In 2009, acclaimed documentarian Alex Gibney (Enron: The Smartest Guys in the Room) began shooting a film about cyclist Lance Armstrong's decision to return to the Tour de France after a five-year retirement. The seven-time champion was hitting the road for a variety of reasons: to raise money for cancer research, to put to rest accusations that he had used performance enhancers to win previously, and simply to prove he could still ride.
It's the middle reason that proved most difficult. New evidence brought renewed charges, and Armstrong's own spotty performance only made people wonder what was different. Unable to see a way to resolve these problems, Gibney shelved his film, picking it back up earlier this year when Armstrong decided to come clean. The Armstrong Lie then became a film about unravelling a knotted truth. Gibney breaks down the barrier between filmmaker and subject, admitting to his own blindness in the glare of the Armstrong myth. It provides an additional layer in an already personal story. Armstrong's deception hurt a lot of people, and his vehement denials and vicious reprisals against those who dared challenge him hurt even more.
The Armstrong Lie works its way backwards, sifting though Armstrong's early history and battle with cancer to try to get at the source of the athlete's win-at-all-cost attitude. Former colleagues of the racer open up about what they knew and did, and Armstrong even makes some kind of effort to open up himself. He's a bit of an unreliable witness, as it were. As Gibney dredges up more and more examples of the cyclist's lies over the years, and we see how easily and convincingly he dismisses the truth, his new admissions ring increasingly hollow. Is this just another example of the master manipulator adapting to the times?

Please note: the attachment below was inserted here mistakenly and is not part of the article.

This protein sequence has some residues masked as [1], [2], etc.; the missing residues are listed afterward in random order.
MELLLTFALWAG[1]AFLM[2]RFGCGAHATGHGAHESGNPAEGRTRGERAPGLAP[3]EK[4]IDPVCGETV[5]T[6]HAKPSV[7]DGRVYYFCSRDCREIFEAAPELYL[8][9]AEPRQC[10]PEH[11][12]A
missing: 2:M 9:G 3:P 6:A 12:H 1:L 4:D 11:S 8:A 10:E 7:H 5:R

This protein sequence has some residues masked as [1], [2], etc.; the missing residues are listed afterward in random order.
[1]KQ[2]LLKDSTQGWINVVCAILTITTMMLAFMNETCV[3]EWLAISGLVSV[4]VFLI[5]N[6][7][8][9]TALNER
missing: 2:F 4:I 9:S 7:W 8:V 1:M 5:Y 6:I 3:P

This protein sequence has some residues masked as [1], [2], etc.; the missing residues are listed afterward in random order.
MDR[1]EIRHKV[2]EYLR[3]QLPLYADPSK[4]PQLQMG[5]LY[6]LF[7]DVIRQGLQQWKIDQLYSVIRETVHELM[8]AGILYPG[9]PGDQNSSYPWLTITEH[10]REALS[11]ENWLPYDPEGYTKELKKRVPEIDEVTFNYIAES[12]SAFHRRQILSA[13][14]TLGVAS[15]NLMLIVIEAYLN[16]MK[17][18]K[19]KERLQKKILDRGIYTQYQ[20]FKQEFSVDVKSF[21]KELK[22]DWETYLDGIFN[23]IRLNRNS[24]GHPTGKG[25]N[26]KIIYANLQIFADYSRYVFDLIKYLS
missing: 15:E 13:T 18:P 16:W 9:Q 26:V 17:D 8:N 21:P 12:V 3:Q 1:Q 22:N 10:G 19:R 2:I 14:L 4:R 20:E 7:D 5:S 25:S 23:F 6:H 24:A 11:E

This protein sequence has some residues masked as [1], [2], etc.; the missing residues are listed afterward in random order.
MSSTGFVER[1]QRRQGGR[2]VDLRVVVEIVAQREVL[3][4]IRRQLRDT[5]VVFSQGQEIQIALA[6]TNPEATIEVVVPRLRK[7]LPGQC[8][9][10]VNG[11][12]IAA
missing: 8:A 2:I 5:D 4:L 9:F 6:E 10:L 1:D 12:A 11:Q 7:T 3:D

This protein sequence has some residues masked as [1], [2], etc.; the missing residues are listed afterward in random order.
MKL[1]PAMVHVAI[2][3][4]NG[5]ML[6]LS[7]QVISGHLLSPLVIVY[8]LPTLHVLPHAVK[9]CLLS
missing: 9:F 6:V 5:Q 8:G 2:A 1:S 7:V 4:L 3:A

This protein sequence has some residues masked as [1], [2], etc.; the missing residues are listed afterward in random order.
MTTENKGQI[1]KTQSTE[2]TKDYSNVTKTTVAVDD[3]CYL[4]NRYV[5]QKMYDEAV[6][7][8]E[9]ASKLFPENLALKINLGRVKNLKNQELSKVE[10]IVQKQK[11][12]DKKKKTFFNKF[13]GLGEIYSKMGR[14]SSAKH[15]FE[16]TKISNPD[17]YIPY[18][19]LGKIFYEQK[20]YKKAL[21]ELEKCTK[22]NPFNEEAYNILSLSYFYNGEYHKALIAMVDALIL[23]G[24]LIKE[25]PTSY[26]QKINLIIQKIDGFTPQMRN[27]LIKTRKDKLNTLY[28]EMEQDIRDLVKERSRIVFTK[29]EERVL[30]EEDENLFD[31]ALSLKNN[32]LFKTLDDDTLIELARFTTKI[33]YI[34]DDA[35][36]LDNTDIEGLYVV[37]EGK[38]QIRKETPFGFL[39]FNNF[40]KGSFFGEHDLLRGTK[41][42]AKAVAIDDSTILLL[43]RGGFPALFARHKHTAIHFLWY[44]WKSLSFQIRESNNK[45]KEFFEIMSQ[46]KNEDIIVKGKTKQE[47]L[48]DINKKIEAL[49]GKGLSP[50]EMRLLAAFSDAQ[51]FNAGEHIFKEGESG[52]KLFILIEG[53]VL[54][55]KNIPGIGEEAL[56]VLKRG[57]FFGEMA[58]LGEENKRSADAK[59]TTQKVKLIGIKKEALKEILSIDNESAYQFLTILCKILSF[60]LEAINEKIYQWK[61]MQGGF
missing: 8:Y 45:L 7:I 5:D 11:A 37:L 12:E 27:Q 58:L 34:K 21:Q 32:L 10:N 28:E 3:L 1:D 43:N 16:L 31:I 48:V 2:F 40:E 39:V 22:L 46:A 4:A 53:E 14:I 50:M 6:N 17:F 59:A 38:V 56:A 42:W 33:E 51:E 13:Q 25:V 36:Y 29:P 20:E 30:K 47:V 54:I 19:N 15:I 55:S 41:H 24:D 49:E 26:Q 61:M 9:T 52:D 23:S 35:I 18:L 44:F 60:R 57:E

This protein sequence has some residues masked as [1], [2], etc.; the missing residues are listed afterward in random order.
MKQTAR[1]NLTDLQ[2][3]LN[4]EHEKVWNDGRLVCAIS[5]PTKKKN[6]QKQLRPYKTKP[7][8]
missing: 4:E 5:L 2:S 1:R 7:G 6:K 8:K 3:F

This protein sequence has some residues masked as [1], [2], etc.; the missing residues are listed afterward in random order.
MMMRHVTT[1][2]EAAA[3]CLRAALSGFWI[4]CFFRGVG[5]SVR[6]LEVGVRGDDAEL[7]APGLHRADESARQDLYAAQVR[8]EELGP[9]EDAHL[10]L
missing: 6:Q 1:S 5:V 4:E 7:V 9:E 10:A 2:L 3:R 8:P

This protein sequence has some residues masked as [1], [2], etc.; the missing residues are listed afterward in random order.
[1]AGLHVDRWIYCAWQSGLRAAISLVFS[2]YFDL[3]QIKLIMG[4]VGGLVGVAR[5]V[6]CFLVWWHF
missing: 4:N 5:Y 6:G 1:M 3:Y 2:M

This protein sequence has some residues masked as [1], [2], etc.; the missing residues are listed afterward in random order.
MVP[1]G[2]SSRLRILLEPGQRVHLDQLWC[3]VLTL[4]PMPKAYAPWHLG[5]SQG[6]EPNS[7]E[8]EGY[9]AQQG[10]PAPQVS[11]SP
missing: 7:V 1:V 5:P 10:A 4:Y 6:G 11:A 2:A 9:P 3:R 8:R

Whether or not you believe him, The Armstrong Lie raises interesting moral questions. As one of Armstrong's earliest teammates, a man he ultimately set out to ruin, explains it, there are the rules of the road and then there are The Rules. If we accept that at the time when Armstrong and his teammates were doping, everyone else was also doing it, then that might perhaps affect how harshly we judge them. What they did is still wrong, but so is speeding, and everyone breaks the speed limit. Armstrong himself still clings to this notion. His final defense is reminiscent of President George W. Bush's justifications: history will vindicate him.
Gibney is clearly fascinated by Armstrong, and seeks to get to the core of that fascination--what makes Armstong so charismatic and how he uses that to his advantage. Ultimately, it seems he invented himself as the hero he believed we wanted, and we maybe chose to believe in him, even against mounting evidence. The liar is only as good as those ready to hear his story.
Jamie S. Rich is a novelist and comic book writer. He is best known for his collaborations with Joelle Jones, including the hardboiled crime comic book You Have Killed Me, the challenging romance 12 Reasons Why I Love Her, and the 2007 prose novel Have You Seen the Horizon Lately?, for which Jones did the cover. All three were published by Oni Press. His most recent projects include the futuristic romance A Boy and a Girl with Natalie Nourigat; Archer Coe and the Thousand Natural Shocks, a loopy crime tale drawn by Dan Christensen; and the horror miniseries Madame Frankenstein, a collaboration with Megan Levens. Follow Rich's blog at Confessions123.com.